The British Library has paid £92,500 in order to keep a 500-year old dictionary from leaving the United Kingdom. They announced earlier this week that they had completed the purchase of the Catholicon Anglicum, a 15th-century English-Latin dictionary.
As a collector of alphabet books, and sometime editor of a newsletter on the subject, I have had many opportunities to consider the history of the alphabet poem. Although alphabet poems may take a wide range of forms, most are generally divided into twenty-six parts (lines, couplets, stanze…), one for each letter.
Since, at the time of the rise of macaronic poetry, Latin was the language of learn- ing, including medicine, it is expected that an analysis of the Latin in macaronic poetry and its interaction with other linguistic varieties in the same, can reveal changes in the relative social position of various groups.
We must now begin to ask ourselves what led to this increase in millenarian belief that the world would end between either 1000-1033 A.D.; 1033 being the 1000th year anniversary of the death of Christ. From the evidence provided in the first hand accounts of religious figures in the early eleventh century, it can be argued that this millenarian idea was not uncommon throughout Europe.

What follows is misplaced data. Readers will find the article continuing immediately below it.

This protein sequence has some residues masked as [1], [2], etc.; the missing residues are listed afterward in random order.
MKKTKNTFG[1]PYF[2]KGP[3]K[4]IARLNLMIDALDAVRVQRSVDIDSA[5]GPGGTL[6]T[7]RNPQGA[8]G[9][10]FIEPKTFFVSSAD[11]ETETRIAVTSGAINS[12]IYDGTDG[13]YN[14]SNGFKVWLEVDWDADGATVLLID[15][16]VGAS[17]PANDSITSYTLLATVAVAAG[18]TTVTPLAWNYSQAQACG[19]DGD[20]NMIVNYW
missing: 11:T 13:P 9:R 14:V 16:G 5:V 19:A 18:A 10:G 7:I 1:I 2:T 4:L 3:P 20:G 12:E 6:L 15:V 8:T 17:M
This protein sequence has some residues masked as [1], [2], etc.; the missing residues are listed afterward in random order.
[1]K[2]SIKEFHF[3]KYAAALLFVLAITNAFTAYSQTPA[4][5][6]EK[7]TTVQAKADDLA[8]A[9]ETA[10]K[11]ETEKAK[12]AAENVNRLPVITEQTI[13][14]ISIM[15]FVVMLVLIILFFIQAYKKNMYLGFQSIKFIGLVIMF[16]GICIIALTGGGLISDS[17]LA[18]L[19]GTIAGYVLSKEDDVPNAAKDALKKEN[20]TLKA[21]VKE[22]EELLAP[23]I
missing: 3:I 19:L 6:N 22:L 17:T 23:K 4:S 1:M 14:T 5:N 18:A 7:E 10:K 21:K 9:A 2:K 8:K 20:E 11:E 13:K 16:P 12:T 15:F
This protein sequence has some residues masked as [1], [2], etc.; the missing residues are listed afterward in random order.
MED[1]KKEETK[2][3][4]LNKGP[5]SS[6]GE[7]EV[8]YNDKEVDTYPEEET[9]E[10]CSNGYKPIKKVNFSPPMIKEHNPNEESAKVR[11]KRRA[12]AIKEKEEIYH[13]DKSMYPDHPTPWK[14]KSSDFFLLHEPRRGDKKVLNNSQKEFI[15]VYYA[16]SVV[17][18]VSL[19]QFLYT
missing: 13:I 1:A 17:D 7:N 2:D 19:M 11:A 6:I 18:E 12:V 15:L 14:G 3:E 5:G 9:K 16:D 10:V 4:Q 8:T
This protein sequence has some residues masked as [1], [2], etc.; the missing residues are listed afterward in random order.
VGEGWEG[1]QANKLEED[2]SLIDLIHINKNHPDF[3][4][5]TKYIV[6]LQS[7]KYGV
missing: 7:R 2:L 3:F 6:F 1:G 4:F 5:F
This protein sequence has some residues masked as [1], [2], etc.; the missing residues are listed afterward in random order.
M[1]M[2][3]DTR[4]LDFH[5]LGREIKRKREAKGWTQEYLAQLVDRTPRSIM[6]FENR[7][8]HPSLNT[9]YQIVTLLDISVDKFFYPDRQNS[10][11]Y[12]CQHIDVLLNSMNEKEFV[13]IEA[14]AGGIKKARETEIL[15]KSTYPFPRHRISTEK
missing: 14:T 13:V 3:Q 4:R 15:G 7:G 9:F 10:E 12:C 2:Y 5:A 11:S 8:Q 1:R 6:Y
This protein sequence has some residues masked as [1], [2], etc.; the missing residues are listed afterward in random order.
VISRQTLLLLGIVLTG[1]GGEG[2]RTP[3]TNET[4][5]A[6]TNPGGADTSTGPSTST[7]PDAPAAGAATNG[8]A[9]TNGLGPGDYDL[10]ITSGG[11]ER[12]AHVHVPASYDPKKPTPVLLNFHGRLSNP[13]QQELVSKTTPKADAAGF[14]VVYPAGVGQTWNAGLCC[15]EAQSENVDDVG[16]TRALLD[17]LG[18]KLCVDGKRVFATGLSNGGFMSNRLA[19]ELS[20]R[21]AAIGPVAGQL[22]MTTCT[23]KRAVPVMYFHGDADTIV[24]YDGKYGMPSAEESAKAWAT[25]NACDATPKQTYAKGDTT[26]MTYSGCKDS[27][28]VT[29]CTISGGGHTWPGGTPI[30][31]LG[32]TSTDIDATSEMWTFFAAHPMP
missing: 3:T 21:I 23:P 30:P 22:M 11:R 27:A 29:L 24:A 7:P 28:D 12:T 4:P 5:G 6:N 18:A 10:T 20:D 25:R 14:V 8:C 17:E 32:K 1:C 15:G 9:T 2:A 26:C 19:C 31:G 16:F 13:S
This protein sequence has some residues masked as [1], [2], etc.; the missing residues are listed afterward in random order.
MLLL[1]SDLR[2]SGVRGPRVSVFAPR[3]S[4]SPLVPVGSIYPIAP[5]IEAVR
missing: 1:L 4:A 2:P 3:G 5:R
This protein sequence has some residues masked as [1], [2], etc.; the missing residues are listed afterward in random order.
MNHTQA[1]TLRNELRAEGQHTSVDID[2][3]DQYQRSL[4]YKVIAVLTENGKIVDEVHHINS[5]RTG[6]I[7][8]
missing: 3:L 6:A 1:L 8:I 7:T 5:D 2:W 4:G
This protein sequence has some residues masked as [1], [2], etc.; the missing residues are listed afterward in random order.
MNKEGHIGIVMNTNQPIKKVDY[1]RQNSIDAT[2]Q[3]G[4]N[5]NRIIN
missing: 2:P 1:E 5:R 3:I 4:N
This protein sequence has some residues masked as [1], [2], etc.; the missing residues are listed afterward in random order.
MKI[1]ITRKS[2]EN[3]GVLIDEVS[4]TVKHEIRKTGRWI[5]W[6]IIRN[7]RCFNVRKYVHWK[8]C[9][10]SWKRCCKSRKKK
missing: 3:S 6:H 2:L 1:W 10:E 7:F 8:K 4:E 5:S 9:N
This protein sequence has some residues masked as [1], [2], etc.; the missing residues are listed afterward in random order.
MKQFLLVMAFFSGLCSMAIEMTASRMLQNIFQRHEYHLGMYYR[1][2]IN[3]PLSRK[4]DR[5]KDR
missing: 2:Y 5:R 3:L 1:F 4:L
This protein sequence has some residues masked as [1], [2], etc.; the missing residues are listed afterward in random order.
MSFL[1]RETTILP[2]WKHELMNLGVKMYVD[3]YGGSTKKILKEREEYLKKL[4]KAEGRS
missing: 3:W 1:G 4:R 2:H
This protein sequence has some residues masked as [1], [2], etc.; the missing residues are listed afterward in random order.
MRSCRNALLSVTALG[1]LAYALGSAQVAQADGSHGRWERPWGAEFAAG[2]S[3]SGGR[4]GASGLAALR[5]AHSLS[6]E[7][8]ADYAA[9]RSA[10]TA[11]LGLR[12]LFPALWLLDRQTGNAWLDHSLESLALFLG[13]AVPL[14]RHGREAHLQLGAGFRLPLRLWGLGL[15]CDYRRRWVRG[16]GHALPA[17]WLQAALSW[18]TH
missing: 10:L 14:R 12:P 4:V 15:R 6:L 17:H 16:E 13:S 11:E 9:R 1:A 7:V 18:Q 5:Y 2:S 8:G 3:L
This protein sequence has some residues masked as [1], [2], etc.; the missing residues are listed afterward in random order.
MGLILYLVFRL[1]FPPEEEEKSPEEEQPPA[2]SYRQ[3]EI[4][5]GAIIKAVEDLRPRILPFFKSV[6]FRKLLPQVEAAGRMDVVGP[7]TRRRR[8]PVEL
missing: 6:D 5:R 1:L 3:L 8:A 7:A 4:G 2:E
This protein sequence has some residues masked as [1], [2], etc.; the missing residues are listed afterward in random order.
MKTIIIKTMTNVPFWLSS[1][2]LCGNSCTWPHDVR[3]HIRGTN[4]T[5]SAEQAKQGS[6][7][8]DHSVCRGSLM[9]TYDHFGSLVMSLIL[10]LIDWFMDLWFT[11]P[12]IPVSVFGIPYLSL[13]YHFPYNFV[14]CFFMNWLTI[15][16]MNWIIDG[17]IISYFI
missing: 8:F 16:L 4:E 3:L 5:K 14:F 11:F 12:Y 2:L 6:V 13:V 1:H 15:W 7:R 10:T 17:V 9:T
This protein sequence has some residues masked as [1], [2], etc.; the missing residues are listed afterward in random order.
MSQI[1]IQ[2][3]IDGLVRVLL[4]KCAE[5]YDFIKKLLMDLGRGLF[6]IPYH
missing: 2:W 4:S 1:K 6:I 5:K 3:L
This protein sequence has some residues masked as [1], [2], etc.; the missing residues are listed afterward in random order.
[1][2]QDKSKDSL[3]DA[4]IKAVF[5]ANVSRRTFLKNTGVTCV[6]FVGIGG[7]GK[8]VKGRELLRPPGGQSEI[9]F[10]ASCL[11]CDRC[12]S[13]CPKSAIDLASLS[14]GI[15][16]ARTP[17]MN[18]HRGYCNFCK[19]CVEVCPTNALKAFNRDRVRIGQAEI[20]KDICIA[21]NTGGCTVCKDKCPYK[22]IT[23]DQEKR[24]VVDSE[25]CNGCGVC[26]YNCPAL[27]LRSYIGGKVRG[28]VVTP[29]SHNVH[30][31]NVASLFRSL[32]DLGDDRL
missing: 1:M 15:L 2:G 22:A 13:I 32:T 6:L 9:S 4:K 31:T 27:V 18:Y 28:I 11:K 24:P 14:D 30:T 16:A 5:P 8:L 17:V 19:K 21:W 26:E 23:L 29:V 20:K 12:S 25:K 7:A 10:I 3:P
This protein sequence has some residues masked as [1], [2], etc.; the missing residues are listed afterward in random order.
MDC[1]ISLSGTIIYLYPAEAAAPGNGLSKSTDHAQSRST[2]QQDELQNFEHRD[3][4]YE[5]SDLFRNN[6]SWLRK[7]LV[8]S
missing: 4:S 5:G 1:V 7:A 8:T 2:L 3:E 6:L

Heaney’s Beowulf provides us with a great deal which other translations do not: a poetic fluency rendered in Modern English, a skilled understanding of linguistic choices, and most importantly, a consciousness of the translative act which negotiates fluidly between modern perspectives and Anglo Saxon artistry.
Scholarship on Amis and Amiloun has generally been divided into two critical schools. The majority of critics have read the work as an exemplar of perfect friendship, overlooking (or ignoring) any trace of homoeroticism, citing the possibility itself as anachronistic, or explaining away its presence by offering historical or theoretical justification for intimacy among medieval men.
Although few specifics are known about the historical daily patterns of interaction between ON speakers and Gaelic speakers in the Highlands and Western/Hebrides Islands of what is present-day Scotland, it is clear neverthe- less that the groups lived more or less side by side in that region over a period of several centuries.